Chinese Pistache

The Chinese pistache (Pistacia chinensis) is an excellent medium-sized landscape tree that is suitable for planting in South Carolina. This shade tree has amazing fall colors of yellows, oranges, and reds and looks beautiful in a landscape.

The pistache is a cold hardy, disease and pest resistant, and fast-growing tree. They may grow up to 2 to 3 feet each year with good management. Chinese pistache grows 25 to 40 feet tall and 25 to 30 feet wide at maturity. They are also very drought tolerant and tolerate confined planting areas quite well. Pistache trees are dioecious plants, meaning that there are separate male and female trees. If both male and female trees are planted, the female trees make an abundance of small fruit in large clusters. The fruit starts out green in late summer, turn to red, and then a robin’s egg blue in the fall. The fruit hangs down in large clusters with bright red stalks.

Fall is the best time to plant one or more of these beautiful trees in your landscape. This is to take advantage of the dormant season root growth. Roots of ornamental plants in the Southeast continue to grow throughout the warmer fall and winter months. Fall planting allows carbohydrates produced during the previous season to be directed to root growth since there is little demand from the top. This root growth may also lessen the dependency of supplemental irrigation in the following summers. Before digging the hole for your tree, locate the topmost layers of roots in the root ball. Remove any excess layers of soil (or container media) already covering the root ball. As little as a half-inch of excess soil over the root ball can inhibit or prevent water from entering the root ball, especially on trees planted from containers.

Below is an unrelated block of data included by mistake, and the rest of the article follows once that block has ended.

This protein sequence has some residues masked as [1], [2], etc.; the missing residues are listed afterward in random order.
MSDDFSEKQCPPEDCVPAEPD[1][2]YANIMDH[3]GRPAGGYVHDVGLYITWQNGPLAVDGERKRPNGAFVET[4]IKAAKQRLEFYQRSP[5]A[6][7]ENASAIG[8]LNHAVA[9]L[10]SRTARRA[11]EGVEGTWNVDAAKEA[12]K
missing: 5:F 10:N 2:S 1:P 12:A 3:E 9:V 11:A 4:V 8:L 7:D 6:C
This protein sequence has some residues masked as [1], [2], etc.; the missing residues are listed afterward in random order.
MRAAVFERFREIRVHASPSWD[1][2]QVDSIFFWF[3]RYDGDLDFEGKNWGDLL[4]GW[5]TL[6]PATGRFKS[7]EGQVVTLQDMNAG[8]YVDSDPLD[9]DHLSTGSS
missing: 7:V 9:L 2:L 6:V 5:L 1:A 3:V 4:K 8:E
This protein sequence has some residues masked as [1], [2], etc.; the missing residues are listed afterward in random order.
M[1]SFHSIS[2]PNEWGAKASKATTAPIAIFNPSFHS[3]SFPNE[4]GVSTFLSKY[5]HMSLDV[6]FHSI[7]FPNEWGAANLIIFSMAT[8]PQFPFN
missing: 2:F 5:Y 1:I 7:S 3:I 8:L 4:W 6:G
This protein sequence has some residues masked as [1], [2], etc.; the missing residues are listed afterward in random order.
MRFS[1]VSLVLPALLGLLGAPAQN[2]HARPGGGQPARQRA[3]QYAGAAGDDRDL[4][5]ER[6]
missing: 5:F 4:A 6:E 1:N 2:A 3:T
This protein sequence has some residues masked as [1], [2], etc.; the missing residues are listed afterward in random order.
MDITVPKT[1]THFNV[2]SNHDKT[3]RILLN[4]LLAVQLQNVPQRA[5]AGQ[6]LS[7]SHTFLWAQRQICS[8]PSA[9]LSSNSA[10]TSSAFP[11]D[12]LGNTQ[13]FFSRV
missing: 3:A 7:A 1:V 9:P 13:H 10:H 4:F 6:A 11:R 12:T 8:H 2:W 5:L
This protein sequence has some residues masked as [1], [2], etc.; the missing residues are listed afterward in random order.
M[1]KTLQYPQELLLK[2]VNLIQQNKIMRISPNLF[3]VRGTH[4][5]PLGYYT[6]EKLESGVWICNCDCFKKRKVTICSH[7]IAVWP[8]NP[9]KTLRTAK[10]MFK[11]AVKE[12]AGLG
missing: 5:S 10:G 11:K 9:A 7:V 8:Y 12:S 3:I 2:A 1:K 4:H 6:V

If planting a ball and burlap tree, remember to remove the synthetic burlap from the tree entirely. Synthetic burlap will not decompose in the soil and can cause the roots to girdle the tree. Natural burlap is biodegradable can be left along the sides and bottom of the root ball, but removed from the top of the root ball where it is subject to drying out. Dry burlap repels water, making it difficult to rewet the root ball. Wire baskets and wrapping should also be removed after the root ball is in place. To determine which type of burlap is being used, hold a match to a small portion of the burlap. Generally, natural burlap will burn and synthetic will melt.
In well-drained soil, the planting hole should never be dug any deeper than the height of the root ball. The topmost layers of the root in the root ball should be level with the soil surface. Only mulch should be placed over the root ball, being careful not to place mulch on the stem of the tree. In well-drained soils, the planting hole should be at least 2 to 5 times wider than the root ball. Roots will grow more quickly in loosened soil and thus speeding up the tree’s establishment time.
In poorly drained or compacted soils, the plant is best placed higher than its original planting depth at about 2 to 4 inches higher than the surrounding soil. Build the soil up beside the root ball so that the sides are not exposed and do not place additional soil on top of the root ball. This will allow oxygen to reach the roots in the upper surface of the soil and excess water to drain away from the plant rather than collecting beneath it.
For more information on Chinese pistache, please visit the Home and Garden Information Center website at hgic.clemson.edu. Tune in on Tuesday nights to watch “Making it Grow” at 7 p.m. on SCETV or mig.org. Email Outen at [email protected] clemson.edu.
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